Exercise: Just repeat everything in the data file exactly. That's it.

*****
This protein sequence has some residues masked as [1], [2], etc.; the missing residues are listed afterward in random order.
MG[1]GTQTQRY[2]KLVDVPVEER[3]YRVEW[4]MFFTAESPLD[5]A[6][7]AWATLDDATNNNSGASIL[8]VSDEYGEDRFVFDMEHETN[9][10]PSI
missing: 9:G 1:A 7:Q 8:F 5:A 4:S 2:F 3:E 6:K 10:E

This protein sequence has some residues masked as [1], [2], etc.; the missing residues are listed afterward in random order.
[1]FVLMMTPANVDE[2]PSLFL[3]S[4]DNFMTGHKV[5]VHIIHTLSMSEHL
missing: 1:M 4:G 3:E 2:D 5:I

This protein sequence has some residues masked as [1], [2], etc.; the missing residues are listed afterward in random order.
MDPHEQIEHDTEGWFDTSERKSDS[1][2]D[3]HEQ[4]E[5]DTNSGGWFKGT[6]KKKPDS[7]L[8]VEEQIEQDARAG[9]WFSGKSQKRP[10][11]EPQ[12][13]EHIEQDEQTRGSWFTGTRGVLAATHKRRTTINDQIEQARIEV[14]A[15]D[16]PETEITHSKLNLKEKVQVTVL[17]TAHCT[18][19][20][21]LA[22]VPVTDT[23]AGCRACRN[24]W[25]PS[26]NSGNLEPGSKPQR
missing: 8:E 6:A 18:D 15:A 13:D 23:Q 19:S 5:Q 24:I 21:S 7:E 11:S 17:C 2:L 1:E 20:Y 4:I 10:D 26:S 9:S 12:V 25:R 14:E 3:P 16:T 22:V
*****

This protein sequence has some residues masked as [1], [2], etc.; the missing residues are listed afterward in random order.
MG[1]GTQTQRY[2]KLVDVPVEER[3]YRVEW[4]MFFTAESPLD[5]A[6][7]AWATLDDATNNNSGASIL[8]VSDEYGEDRFVFDMEHETN[9][10]PSI
missing: 9:G 1:A 7:Q 8:F 5:A 4:S 2:F 3:E 6:K 10:E

This protein sequence has some residues masked as [1], [2], etc.; the missing residues are listed afterward in random order.
[1]FVLMMTPANVDE[2]PSLFL[3]S[4]DNFMTGHKV[5]VHIIHTLSMSEHL
missing: 1:M 4:G 3:E 2:D 5:I

This protein sequence has some residues masked as [1], [2], etc.; the missing residues are listed afterward in random order.
MDPHEQIEHDTEGWFDTSERKSDS[1][2]D[3]HEQ[4]E[5]DTNSGGWFKGT[6]KKKPDS[7]L[8]VEEQIEQDARAG[9]WFSGKSQKRP[10][11]EPQ[12][13]EHIEQDEQTRGSWFTGTRGVLAATHKRRTTINDQIEQARIEV[14]A[15]D[16]PETEITHSKLNLKEKVQVTVL[17]TAHCT[18][19][20][21]LA[22]VPVTDT[23]AGCRACRN[24]W[25]PS[26]NSGNLEPGSKPQR
missing: 8:E 6:A 18:D 15:A 13:D 23:Q 19:S 5:Q 24:I 21:S 7:E 11:S 17:C 2:L 1:E 20:Y 4:I 10:D 26:S 9:S 12:V 25:R 14:E 3:P 16:T 22:V